Port of Rotterdam sees 2020 throughput fall by 6.9%
The Port of Rotterdam’s throughput for 2020 fell by over 32 million tonnes or 6.9% from 469.4 to 436.8 million tonnes. The first half year, the port suffered a drop of 9.1%, meaning the second half year was somewhat better. Container transshipment declined by 3.2% to 14.3 million TEU.
Still, the Port of Rotterdam Authority’s financial results were better than in 2019, mainly due to one-off income items and cost savings. The operating result before interest, depreciation and taxes was € 477.5 million (2019: € 433.4 million) and the net result was € 351.7 million (2019: € 238.9 million).
As the drop in throughput in the second half year was 4.6% by comparison with the same period last year, the decrease for 2020 as a whole was limited to 6.9%. The changes in volume were largely attributable to the corona recession. Above-average volume decreases were seen in iron ore (-24.5%), coal (-22.8%), crude oil (-10.2%) and mineral oil products (-11.9%). The decline in containers was limited (-1.2% in tonnes, -3.2% in TEUs). Rises were seen in the throughput of agribulk (+4.8%) and biomass (+108.3%).
Allard Castelein, CEO of the Port of Rotterdam Authority, thanked everyone in the port who contributed to keeping the port fully operational throughout the year. He also says he is proud the port has ‘made major progress on the road to a sustainable energy system and the reduction of carbon emissions.’
Dry bulk throughput in 2020 (63.8 million tonnes) fell sharply by comparison with 2019 (74.5 million tonnes). Incoming iron ore and cokes were down, mainly due to the major decline in German steel production. The throughput of energy coal was lower than in 2019. Its share in electricity production, which had already dropped as a result of the pandemic, fell off even more due to strong competition from solar, gas and record wind production. A coal-fired power station on the Maasvlakte was also shut down.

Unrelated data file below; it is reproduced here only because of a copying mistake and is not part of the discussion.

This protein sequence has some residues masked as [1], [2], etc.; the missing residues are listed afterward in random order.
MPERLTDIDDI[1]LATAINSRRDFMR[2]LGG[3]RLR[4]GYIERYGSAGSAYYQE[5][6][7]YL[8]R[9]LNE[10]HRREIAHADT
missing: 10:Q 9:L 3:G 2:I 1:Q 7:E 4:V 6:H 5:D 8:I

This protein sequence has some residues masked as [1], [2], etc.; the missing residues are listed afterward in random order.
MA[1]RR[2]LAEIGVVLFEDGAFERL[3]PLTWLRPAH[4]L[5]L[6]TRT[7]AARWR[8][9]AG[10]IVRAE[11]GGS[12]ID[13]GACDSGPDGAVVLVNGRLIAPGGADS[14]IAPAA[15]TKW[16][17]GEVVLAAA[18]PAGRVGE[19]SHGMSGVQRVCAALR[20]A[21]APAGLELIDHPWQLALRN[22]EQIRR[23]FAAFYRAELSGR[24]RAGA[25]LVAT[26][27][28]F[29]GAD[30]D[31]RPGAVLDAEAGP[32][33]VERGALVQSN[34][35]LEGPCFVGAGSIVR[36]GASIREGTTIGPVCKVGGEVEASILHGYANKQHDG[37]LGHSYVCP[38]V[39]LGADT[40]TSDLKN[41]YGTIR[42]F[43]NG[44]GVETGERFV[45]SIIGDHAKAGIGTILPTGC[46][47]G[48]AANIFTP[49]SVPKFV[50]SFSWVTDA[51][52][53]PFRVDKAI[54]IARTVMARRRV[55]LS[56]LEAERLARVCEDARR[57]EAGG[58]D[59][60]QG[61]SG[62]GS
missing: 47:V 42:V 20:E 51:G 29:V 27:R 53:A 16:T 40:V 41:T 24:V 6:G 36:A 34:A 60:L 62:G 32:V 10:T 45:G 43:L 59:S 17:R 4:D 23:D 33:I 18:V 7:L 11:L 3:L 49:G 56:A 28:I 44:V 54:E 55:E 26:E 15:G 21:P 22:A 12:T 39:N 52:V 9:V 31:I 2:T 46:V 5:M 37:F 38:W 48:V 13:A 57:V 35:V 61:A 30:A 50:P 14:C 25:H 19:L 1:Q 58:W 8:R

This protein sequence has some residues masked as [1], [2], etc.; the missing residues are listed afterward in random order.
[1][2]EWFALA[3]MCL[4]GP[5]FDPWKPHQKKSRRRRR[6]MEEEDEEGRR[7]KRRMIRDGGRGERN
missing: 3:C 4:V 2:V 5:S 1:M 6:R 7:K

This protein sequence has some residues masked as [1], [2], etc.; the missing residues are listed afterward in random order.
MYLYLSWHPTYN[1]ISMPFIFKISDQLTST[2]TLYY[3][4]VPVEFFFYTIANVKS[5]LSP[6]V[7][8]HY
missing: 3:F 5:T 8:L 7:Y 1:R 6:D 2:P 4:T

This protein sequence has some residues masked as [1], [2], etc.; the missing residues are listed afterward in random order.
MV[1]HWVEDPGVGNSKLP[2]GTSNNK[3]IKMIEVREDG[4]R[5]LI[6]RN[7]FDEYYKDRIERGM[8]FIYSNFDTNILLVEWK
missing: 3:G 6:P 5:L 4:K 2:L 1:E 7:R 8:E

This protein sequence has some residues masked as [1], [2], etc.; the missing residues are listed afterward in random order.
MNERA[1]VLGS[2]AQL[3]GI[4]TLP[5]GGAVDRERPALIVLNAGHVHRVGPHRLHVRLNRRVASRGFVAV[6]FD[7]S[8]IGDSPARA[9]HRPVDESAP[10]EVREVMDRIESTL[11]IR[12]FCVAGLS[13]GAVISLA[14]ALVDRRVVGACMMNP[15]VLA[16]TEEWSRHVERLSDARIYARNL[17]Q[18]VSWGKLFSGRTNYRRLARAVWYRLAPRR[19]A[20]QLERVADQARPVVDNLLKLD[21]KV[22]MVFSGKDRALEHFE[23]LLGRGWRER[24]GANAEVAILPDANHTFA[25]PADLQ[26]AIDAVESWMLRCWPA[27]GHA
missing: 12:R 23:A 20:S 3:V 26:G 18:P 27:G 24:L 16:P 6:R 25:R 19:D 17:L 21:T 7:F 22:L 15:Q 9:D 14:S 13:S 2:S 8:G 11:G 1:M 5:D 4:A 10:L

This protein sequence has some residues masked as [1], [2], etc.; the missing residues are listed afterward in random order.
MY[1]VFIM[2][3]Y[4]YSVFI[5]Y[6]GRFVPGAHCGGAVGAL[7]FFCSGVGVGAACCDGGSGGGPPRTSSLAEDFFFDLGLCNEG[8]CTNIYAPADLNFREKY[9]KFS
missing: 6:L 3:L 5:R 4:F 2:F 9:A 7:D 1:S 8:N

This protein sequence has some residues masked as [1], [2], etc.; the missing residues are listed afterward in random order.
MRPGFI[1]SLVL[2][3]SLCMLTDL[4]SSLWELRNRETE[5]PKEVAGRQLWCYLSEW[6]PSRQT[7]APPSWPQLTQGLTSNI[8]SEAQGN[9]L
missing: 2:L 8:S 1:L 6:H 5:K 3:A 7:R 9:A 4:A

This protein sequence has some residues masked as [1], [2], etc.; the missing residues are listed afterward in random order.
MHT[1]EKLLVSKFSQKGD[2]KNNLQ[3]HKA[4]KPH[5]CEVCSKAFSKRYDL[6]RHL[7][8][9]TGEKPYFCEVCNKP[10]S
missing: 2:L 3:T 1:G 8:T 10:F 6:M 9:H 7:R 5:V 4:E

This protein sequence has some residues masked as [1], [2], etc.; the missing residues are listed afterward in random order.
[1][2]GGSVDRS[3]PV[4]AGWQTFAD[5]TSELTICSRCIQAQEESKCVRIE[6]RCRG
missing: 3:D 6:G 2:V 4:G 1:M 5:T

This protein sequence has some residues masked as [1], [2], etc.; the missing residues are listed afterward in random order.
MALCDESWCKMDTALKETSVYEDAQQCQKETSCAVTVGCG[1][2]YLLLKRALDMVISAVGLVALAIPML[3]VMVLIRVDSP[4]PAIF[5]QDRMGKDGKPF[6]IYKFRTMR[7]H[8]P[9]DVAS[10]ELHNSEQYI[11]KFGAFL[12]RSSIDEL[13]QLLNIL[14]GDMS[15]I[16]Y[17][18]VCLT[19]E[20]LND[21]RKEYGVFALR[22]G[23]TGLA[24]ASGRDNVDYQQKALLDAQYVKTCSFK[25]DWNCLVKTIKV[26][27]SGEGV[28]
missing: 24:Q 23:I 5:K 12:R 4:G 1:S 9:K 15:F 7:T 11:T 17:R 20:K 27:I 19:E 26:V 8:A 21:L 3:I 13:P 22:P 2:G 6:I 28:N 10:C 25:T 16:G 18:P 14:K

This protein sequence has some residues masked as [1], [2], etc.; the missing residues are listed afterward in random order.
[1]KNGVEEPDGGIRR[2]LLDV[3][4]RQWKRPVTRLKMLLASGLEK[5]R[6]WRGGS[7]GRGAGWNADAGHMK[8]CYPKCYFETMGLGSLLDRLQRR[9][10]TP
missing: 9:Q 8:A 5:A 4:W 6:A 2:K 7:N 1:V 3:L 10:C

A positive exception was the rise in the throughput of biomass, more of which was used in the Amer9 power station in Geertruidenberg.
The throughput of liquid bulk was 192.0 million tonnes (2019: 211.2 million tonnes). The throughput of crude oil in Rotterdam declined due to less demand for oil products. For example, demand for kerosine collapsed as air traffic came to a virtual standstill because of coronavirus. Refineries responded to falling demand by producing less and reducing capacity utilisation.
In the case of oil products, the decrease was mainly attributable to less throughput of fuel oil and gas oil/diesel. Stricter international regulations relating to emissions have led to a sharp drop in demand for high-sulphur fuel oil.
One bright spot was the rise in the throughput of other liquid bulk. In this group, there was strong performance in the throughput of biofuels and particularly biodiesel. As the largest bunker port in Europe, the port of Rotterdam provides shipping with a wide range of fuels and so bunker volume rose.
Containers and break bulk
Container throughput in 2020 was unpredictable because of the pandemic. Initially, it was affected by the lockdown in China. After the virus spread further through Europe and the rest of the world, demand for goods fell sharply. Many services were also shut down. However, there was a strong recovery in terms of volume after the summer because consumers spent mainly on physical goods rather than services. Throughput volumes in the second half of 2020 were therefore higher than in 2019 (76.4 million tonnes as opposed to 75.7 million tonnes).
RoRo throughput volumes also varied unpredictably. After a sharp dip in the second and third quarter due to COVID-19, there was a rapid rise starting in September. Many companies stocked up at that time in anticipation of a disruption of the supply chain due to Brexit.
Outlook for 2021
The Port Authority calls the recovery of the transshipment figures this year to the level of before the corona crisis ‘unlikely’. The demand for oil and oil products will still be limited this year because of the strong decrease in international mobility. ‘Much will depend on the speed and effectiveness of national vaccination campaigns’, according to the Port of Rotterdam Authority.